They are killing us, and you are doing nothing

Leo Levine

Last Friday, March 31, was the 24th annual Trans Day of Visibility (TDoV), a day recognized by the Trans community and our allies that celebrates the visible surviving and thriving members of our community. One of the most meaningful parts of TDoV, for me, is revisiting the stories of Trans elders who have survived to the present moment. Old and happy Trans people are a rare sight and a lifeline to young Trans people attempting to navigate a world that is increasingly hostile. 

Since the beginning of the 2023 legislative session, over 400 pieces of anti-Trans legislation have been introduced in 47 states, including Massachusetts. This legislation has already caused and will continue to cause irrevocable harm to the civil rights and social mobility of Trans people in this country. 

Twenty-seven of these bills have passed despite impassioned testimony against them from countless Trans adults, children, and allies. The first of these bills targeted Trans children’s right to come out on their own terms as in Arizona SB1001, and their access to gender-affirming care as in Georgia HB 653. Recent bills have gone further by targeting Trans people’s access to adequate healthcare  and correct identifying documents as in Florida HB 1421, as well as criminalizing their presence in public spaces like bathrooms as in Florida SB 1674. Many contain language reminiscent of legislation that past civil rights movements fought to overturn.

Those introducing and supporting this legislation have made various claims to justify their actions, principally the protection of children as seen in the naming of bills like Missouri SB 49, titled  “Missouri Save Adolescents from Experimentation (SAFE) Act.” In reality, the introduction of these bills threatens to decrease quality of life for Trans children, forcing some families to relocate to safer states out of fear.  The hypocritical logic employed by supporters of this legislation has made it clear that these bills are nothing other than a deliberate attempt to make Trans people of all ages the target of extermination.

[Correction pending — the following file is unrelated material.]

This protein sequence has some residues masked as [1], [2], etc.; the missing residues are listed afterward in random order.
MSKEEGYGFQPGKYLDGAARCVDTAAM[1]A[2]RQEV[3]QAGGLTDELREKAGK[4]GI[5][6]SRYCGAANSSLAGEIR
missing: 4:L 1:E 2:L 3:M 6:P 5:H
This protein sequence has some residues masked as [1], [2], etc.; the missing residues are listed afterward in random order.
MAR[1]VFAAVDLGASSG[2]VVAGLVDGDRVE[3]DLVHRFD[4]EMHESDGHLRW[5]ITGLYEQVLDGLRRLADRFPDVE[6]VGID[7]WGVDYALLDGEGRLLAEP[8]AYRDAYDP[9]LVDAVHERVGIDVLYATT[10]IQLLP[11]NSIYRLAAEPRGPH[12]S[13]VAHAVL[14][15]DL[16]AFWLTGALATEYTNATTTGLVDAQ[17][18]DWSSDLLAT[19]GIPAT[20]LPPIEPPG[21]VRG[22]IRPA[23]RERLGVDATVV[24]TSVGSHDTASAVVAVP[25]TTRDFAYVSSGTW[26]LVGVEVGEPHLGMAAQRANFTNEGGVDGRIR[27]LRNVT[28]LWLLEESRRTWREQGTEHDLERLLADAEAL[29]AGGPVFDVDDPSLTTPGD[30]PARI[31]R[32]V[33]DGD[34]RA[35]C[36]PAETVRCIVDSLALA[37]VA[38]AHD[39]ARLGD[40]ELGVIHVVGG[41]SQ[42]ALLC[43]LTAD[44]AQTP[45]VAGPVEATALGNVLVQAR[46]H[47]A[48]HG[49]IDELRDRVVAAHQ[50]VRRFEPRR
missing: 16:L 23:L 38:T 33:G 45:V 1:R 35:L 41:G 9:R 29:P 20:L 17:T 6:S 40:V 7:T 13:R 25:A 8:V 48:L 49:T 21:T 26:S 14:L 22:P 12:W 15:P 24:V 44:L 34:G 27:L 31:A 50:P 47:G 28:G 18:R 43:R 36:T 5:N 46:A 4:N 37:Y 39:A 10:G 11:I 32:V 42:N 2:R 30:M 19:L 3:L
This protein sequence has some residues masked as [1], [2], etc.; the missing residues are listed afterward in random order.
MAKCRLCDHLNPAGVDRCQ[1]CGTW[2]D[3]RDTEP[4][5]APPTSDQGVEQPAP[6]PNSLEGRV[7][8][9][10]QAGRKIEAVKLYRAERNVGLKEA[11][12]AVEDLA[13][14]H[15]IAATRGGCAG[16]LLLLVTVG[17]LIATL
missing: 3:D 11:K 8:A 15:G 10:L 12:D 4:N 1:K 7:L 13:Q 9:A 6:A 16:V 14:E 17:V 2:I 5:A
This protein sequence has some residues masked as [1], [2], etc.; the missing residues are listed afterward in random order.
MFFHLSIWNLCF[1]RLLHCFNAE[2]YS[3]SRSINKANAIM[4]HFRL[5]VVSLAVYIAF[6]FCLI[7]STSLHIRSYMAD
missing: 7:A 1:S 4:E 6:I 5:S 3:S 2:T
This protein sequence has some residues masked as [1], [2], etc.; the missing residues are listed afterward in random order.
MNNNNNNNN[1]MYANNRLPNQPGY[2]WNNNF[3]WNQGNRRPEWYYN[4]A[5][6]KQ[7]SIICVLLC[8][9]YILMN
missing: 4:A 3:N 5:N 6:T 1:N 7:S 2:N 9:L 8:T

The goal of extermination is readily seen in the words of Michael Knowles, a speaker at the recent Conservative Political Action Conference, which was held March 1-4. Knowles stated, in an address that was later widely circulated online, that “transgenderism must be eradicated from public life entirely.” Make no mistake, this statement is a rallying cry for genocide. 

There has yet to be a response, public statement, or other indication of material support for Trans students from the Davis Center, the dean’s office, or the president’s office in light of recent anti-Trans legislation and social currents. This legislation and its supporters are attempting to exterminate Trans people, and both the culture of the College and its institutions have failed to adequately respond. In doing so, they have failed to affirm the value of Trans life and the belonging of Trans people in the College community. 

This past TDoV, it became clear to me that I and my Trans siblings are not seen, understood, or supported by the majority of the College community in any significant way. This is not unique to the experience of Trans students at the College; students of all marginalized identities and experiences both on and off campus lack much of the support they need and deserve. However, of the many communities that exist on campus, the population of Trans students is one of the least supported and presently in some of the most dire need. Trans students from high-risk states and those without the socioeconomic means to access medical and legal transition in Williamstown or at home are in even greater need of material and community support.